So – left turn at Great Haywood on Tuesday morning, to join the Trent and Mersey Canal, heading north. There was the Canalside Café and beyond that the rows of covered polytunnels. Plenty of strawberries there… Up Hoo Mill Lock and on through quiet countryside. There were few people, but plenty of Canada geese, some horses in shade, a few cows, the odd caravan (or is it a revamped shepherd’s hut) and bee hives at Weston. Squinting into the sun, a structure could be seen on the skyline – was it in the grounds of Sandon Hall?
Though the day’s destination was Stone – why continue when quiet sunny spots beckoned…? A night near Burston was disturbed (if that) only by one towpath walker and three canoeists. Nearby is the juvenile River Trent and the pretty, tiny Burston village, on the Two Saints’ Way.
Onward on Wednesday, in strong sunshine, passing The City of Durham (hallo!) – a mile further on to join the queue at Aston Lock! There was an overnight mooring at Stone, a wander, past Oatcakes and Milkshakes, up the High Street, the atmosphere enhanced by a busker, and then, great treat, a whisking away by Staffordshire Friends to a proper house, for an Afternoon Tea. Splendid it was!
As then is customary, the cruise continued, up through the 4 locks in Stone. Just before Yard Lock there was the refurbished image of Christina Collins, and above that the new Joules development, including the Wharf Theatre, . That looks Proper Interesting…
What was it about Cleddau’s appearance on Thursday? It started with a “Are you from Wales?” as the boat was rising in Star Lock. A conversation ensued about the location of the Cleddau river, “Cleddau” as meaning “sword”, then the beaches of Pembrokeshire and dogs on beaches.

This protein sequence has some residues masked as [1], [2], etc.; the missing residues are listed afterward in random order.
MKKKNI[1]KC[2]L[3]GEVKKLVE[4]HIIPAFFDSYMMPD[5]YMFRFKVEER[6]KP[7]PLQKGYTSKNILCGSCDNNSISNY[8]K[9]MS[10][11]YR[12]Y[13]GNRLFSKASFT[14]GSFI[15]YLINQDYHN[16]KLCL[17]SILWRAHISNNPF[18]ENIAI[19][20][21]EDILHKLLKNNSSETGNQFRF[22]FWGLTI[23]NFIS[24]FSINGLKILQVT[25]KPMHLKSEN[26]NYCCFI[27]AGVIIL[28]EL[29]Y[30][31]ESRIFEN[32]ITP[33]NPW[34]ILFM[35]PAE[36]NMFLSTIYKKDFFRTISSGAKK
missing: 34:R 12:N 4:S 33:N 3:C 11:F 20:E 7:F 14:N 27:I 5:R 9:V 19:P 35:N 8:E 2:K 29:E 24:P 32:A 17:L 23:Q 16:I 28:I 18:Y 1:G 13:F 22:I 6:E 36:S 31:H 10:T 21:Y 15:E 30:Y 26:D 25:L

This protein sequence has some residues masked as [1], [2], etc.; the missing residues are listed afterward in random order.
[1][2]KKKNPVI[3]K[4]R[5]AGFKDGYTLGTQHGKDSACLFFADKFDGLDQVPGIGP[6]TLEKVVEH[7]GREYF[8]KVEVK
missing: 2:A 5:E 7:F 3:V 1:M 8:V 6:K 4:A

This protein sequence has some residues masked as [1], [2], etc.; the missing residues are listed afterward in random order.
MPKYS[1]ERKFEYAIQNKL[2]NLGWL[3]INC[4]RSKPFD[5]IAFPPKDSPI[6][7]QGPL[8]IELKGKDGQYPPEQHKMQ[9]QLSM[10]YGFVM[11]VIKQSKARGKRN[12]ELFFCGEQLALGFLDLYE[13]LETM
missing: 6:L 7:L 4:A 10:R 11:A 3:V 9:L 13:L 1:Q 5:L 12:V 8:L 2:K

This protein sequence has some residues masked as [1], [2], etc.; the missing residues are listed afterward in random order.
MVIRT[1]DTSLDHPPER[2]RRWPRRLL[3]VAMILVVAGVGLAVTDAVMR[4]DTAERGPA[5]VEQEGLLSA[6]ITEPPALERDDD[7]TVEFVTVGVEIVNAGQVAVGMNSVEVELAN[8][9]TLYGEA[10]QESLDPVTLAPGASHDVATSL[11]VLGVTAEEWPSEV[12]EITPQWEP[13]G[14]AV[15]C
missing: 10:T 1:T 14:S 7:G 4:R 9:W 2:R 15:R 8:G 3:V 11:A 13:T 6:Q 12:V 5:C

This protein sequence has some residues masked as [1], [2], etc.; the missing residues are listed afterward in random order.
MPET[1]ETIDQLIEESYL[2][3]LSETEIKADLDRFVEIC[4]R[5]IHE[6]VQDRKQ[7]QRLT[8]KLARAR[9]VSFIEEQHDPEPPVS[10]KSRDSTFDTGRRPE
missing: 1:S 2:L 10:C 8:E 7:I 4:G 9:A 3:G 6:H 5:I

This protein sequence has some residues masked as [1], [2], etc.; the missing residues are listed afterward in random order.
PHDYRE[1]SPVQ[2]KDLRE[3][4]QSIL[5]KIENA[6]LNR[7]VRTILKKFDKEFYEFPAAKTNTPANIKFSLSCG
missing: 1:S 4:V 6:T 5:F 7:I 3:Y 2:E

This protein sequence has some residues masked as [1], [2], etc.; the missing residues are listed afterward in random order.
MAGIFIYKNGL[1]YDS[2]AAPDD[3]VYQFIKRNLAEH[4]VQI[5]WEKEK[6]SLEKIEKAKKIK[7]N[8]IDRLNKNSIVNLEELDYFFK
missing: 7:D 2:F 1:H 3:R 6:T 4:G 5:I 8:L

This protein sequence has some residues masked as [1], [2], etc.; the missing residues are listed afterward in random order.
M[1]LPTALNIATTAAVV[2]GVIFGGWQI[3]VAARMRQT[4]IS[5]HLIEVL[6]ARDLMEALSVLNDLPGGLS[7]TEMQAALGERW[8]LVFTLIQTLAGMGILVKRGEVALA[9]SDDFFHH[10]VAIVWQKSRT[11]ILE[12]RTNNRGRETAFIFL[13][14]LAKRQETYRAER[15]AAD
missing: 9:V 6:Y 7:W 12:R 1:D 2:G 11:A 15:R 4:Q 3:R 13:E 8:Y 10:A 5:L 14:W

At the next lock (Yard Lock) with some confidence a man announced: “The red rose of Yorkshire”. The rose reference was unravelled – it’s the red rose of Lancashire, the white rose of Yorkshire, and Cleddau’s rose being neither, but a combination of the two, ie, a Tudor rose…
Onwards, up through two more Stone locks, then the 4 Meaford Locks and on through Barlaston towards a favourite pleasant rural near Wedgewood. This would do very nicely before the final long push back towards the Macc…
By then tied up, there came another rose remark. “Ah, the white rose of Yorkshire…?” said a towpath walker. He was partly right, given the previous misapprehension…
Maybe one should print out information cards to give out to puzzled bystanders? Now that would be a winter project…!
Tixall Wide (Staffs & Worcs Canal) to Wedgewood (Trent & Mersey Canal), 14½ miles, 12 locks.
2021 Monkton Moments*- 5
(Monkton Moment*- a reference to / recognition of Cleddau’s Pembrokeshire connections)
- Passing boaters on Audlem Lock flight: “I’m from Hav’fodwest…”
- Nb Serena crew at Market Drayton: spent winter lockdown with family in Narbeth
- Towpath walker above the Bratch Locks: “I’ve got a house in Freshwater East – the best beach in the world…”
- Towpath walker at Stourton Junction: “Ah, Pembrokeshire…”
- Not really /strictly a Monkton Moment* – a boater at Kidderminster Lock said: “If you put ‘Aber’ in front of your boat name it would be Milford Haven…”